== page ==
Taken at Midnight, a new play by Mark Hayhurst, tells the story of a mother’s fight for her son’s freedom. Hans Litten was a young German lawyer who represented opponents of the Nazis, defending their human rights. In 1931 he subpoenaed Adolf Hitler to appear as a witness at the trial of four SA men (storm troopers) accused of murder. During a brilliant three-hour cross-examination he demolished Hitler’s attempts to deny that the leadership of the Nazi Party approved the murderous violence of the SA. However he paid dearly for this. In 1933 he was taken into “protective custody” with hundreds of other opponents of the Nazis and incarcerated in a series of concentration camps where he was horribly tortured. Despite strenuous attempts by his mother to obtain his release, he committed suicide in Dachau in 1938.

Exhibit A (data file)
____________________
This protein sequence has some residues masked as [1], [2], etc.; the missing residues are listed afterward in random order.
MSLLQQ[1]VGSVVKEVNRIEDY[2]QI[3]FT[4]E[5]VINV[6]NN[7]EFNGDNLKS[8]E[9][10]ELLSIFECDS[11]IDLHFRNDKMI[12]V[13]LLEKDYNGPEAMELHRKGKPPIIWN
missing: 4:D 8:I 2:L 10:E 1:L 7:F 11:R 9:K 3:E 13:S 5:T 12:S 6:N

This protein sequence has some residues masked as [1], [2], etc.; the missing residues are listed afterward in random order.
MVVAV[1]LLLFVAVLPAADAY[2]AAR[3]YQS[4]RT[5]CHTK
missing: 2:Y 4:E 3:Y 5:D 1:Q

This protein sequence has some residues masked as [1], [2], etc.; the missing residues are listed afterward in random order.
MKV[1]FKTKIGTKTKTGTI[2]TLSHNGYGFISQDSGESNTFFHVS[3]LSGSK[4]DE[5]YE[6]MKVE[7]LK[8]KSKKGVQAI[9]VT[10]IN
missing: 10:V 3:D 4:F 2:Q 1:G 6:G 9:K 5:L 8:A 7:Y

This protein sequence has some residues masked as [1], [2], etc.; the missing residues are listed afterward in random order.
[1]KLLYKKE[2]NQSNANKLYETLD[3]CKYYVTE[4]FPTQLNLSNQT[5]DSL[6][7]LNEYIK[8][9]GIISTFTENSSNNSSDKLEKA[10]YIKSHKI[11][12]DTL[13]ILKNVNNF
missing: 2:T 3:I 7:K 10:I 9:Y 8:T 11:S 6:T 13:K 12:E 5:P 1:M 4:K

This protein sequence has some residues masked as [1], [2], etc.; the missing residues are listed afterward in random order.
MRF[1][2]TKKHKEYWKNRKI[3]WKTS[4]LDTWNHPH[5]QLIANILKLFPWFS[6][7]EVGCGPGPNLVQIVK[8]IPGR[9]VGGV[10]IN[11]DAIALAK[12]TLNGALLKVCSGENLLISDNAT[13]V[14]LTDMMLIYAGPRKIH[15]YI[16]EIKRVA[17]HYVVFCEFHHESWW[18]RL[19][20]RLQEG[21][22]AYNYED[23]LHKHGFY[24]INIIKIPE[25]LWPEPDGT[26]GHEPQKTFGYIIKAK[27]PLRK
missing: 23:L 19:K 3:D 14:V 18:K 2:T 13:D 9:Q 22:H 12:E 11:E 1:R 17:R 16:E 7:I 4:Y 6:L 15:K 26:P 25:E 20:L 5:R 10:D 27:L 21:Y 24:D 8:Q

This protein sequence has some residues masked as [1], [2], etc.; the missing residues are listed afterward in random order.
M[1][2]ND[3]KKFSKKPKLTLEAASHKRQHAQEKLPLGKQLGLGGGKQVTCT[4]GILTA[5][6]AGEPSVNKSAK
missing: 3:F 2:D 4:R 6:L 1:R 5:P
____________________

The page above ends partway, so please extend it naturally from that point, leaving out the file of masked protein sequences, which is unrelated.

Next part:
Members of Canterbury Group saw this remarkable and moving play at the Theatre Royal, Haymarket in May. The trip was arranged by Barbara Rogers, a Canterbury member who is related to the Littens. Afterwards the group was privileged to meet Penelope Wilton and Allan Corduner, who play Litten’s parents Irmgard and Fritz, together with the writer Mark Hayhurst. Penelope Wilton spoke of her admiration for Irmgard Litten, who campaigned so tirelessly to get justice for her son. She said it was sad and worrying to see that intolerance of minority groups, especially anti-Semitism and anti-Muslim hatred, is on the increase again in Europe.